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New territory as companies roll out COVID-19 test kits for workplaces
EDMONTON -- Health Canada has ordered the Calgary-based company to stop selling and advertising its COVID-19 rapid test kit. Get the latest here.
Original story: As the number of COVID-19 tests in Alberta reaches 36,000 and climbing, some companies are selling test kits to help businesses flatten the curve when it comes to curbing the spread of the disease.
Calgary-based SBL Testing Technologies specializes in drug and alcohol testing, but says it's now using its technology to detect COVID-19.
The "COVID-19 Rapid Test Kit" has five components and four steps, in which users draw blood from their finger and drop it onto a testing device that promises results in 15 minutes. That's compared to standard testing, which involves a swab inside the nose, and results can take days.
But the device doesn't actually test for the virus itself.
Instead, it detects two antibodies, IgG and IgM, specifically produced to fight COVID-19 five to seven days after symptoms first appear. SBL says the device is more than 97 per cent accurate.
(Source: SBL Testing Technologies)
"This actually tests for the antibodies your body produces once you start to fight off the virus," said SBL managing director Rich Robillard.
SBL says it expects to receive a Class 3 medical device licence from Health Canada soon so it can begin selling kits here, and has already received FDA approval in the U.S.
The kits are only being sold to industry and are not intended for at-home use. They also must be administered by a health care professional.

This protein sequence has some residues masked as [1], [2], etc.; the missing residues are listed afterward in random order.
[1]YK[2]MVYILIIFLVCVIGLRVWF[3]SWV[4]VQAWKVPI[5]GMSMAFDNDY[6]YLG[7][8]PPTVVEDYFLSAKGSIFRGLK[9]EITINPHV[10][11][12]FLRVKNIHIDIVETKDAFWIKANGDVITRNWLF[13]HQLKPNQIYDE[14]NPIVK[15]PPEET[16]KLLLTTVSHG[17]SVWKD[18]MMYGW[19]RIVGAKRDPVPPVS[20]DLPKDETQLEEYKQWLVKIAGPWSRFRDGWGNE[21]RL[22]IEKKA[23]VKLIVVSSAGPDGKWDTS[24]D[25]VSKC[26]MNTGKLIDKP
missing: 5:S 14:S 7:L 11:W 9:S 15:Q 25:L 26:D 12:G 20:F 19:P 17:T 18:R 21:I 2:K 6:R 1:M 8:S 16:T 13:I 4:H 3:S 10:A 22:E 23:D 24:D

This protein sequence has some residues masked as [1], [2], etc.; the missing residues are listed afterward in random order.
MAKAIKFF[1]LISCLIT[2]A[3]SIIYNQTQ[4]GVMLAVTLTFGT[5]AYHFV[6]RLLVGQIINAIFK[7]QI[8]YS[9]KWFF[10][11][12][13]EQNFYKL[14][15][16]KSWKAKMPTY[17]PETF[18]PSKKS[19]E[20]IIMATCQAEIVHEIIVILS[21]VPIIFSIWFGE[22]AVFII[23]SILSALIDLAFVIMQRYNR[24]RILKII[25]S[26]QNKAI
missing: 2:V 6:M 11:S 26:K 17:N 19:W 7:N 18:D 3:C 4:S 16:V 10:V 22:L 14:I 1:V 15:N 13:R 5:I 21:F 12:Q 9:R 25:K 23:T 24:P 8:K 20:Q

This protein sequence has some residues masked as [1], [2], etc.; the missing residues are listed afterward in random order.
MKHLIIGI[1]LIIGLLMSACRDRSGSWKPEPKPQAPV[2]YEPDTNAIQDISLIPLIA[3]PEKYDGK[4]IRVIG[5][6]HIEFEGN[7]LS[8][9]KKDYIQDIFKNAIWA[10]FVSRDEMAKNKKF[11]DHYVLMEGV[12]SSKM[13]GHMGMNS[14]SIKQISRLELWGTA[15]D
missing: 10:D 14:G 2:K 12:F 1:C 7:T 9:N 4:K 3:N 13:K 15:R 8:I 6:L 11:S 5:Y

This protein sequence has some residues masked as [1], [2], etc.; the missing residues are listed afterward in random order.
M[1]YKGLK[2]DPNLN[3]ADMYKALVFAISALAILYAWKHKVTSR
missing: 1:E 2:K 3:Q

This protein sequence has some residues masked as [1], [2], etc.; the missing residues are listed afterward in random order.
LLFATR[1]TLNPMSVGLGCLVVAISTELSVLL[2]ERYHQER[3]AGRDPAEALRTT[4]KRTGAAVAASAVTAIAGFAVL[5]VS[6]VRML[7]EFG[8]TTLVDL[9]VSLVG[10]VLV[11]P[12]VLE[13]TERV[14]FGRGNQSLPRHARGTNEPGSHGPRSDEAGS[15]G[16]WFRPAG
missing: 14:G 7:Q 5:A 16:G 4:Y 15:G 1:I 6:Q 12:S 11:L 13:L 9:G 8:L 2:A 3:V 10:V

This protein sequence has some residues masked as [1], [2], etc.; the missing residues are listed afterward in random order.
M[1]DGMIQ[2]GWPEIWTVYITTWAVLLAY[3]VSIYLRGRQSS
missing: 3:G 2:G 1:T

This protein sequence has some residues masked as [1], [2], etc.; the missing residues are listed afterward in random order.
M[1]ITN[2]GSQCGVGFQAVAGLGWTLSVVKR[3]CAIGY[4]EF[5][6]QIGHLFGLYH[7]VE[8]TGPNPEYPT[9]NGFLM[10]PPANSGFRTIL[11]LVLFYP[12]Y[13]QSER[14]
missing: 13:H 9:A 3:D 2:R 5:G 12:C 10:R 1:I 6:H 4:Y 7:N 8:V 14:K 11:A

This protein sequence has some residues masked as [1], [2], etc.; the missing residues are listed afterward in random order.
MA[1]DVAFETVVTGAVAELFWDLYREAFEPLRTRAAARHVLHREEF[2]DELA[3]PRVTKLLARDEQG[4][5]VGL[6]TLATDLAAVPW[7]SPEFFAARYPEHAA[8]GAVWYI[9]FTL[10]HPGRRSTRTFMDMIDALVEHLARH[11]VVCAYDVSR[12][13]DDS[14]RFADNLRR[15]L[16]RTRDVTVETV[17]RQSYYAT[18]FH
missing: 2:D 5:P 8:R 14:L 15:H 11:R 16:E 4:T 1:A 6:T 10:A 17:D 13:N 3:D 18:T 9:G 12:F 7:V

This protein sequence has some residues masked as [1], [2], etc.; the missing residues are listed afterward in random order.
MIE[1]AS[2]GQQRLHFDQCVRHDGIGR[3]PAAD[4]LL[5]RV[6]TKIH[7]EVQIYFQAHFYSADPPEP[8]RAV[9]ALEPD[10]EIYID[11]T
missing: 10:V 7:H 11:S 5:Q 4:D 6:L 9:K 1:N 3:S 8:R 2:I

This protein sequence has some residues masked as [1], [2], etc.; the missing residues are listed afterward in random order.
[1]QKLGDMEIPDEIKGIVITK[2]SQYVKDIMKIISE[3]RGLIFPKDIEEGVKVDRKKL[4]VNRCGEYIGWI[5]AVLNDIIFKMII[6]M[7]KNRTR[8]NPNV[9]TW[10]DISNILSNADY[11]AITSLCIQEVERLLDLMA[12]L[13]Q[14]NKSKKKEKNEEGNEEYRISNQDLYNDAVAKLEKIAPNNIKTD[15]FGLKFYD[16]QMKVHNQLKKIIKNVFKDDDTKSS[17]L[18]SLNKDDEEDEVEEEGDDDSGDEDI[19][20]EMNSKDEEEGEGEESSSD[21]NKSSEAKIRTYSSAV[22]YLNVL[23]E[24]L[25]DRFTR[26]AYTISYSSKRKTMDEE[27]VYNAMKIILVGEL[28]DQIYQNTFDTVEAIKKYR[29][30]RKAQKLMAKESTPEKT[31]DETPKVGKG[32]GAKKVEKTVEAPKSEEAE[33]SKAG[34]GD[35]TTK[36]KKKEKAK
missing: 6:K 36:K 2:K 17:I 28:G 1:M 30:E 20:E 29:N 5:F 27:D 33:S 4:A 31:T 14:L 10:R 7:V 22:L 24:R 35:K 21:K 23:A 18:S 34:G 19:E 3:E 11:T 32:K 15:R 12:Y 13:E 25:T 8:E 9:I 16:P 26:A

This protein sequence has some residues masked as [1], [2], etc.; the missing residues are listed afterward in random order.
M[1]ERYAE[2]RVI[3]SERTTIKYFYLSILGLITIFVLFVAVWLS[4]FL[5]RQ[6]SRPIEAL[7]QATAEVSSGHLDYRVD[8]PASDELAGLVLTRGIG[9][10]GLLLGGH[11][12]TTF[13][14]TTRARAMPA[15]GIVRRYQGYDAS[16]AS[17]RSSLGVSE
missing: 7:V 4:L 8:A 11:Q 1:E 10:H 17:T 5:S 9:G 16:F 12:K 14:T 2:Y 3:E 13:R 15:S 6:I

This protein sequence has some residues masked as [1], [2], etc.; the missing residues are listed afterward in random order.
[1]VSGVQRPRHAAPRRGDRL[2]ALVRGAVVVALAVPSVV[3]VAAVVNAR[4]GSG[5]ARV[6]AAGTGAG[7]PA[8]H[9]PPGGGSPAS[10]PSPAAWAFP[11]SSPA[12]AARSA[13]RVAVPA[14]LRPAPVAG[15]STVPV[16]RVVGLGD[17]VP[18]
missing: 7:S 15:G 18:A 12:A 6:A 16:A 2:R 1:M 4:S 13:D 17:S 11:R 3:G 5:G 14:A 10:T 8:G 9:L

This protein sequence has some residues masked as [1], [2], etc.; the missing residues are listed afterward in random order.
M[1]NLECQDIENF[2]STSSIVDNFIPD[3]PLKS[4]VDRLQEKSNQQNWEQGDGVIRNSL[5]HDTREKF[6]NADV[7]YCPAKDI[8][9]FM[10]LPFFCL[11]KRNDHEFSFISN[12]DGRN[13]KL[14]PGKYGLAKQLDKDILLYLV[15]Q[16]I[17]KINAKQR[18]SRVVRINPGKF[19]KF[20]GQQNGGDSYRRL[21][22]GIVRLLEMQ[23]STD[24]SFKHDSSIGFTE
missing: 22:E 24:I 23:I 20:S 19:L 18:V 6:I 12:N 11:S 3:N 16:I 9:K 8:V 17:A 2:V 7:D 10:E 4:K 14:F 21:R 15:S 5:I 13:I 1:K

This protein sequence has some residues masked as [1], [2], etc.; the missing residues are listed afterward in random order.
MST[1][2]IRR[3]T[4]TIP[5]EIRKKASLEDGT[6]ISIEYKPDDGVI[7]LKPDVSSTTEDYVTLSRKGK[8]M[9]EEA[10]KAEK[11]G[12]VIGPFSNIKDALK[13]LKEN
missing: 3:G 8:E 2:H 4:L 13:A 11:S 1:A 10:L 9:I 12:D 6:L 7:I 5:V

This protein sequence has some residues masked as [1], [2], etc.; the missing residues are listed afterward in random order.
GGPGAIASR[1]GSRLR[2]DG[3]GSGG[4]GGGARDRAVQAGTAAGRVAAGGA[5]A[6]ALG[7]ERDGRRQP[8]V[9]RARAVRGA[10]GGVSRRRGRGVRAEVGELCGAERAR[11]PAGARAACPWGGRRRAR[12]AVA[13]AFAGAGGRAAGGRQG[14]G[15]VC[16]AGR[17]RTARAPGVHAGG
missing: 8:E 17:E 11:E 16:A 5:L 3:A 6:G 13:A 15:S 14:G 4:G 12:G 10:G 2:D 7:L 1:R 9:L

"Industrial applications, we see everything from doctors and P1s through RNs, [auxiliary] health nurses, paramedics, so depending on who these industrial sites have on looking after their medical, they're the ones who will be performing this service," he said. "This is not for home use, this is not for public sale. This is strictly for health care professionals to provide this service within the workplace."
Some of the company's clients include businesses that operate in manufacturing, mining, oil and gas, energy extraction and forestry.
ORDERS FOR TENS OF THOUSANDS OF KITS STREAM IN
While SBL awaits Health Canada approval, it has already been inundated with orders for the testing kits.
"There's well over 100,000 kits that have been pre-ordered already in Canada," said Robillard. He believes SBL can meet demand in the long-term, though things are "volatile and fluid" day-by-day.
He said the kits will be supplementary to screening practices already used in places like oilsands work camps, which Premier Jason Kenney wants deemed as essential services by the federal government.
"Our list of essential services will be more expansive in energy production than other jurisdictions," Kenney said Wednesday.
Orders of the kit are being taken on a first-come, first-serve basis due to heightened demand.
"For workplace and non-public applications, this qualitative screen can immensely assist in the assessment of individuals potentially showing flu, cold, or COVID-19 symptoms," SBL's website reads.
On Wednesday, CTV News Edmonton's Dan Grummett contacted Health Canada to verify the product was becoming licensed, but a spokesperson said the organization would need time to look into it. Health Canada said on Thursday it would still need more time to gather information.
When asked whether SBL's kits could fall into the hands of the public, Robillard said "there's always that possibility," but the company is doing its best to keep it in the workplace.
Dr. Deena Hinshaw, Alberta's chief medical health officer, was asked Tuesday about another type of at-home kit and had some general views about the emerging industry.
"I know that there are point-of-care tests that have just been licensed in the United States that we are looking into, to see if point-of-care tests might be made available in health care facilities," said Hinshaw.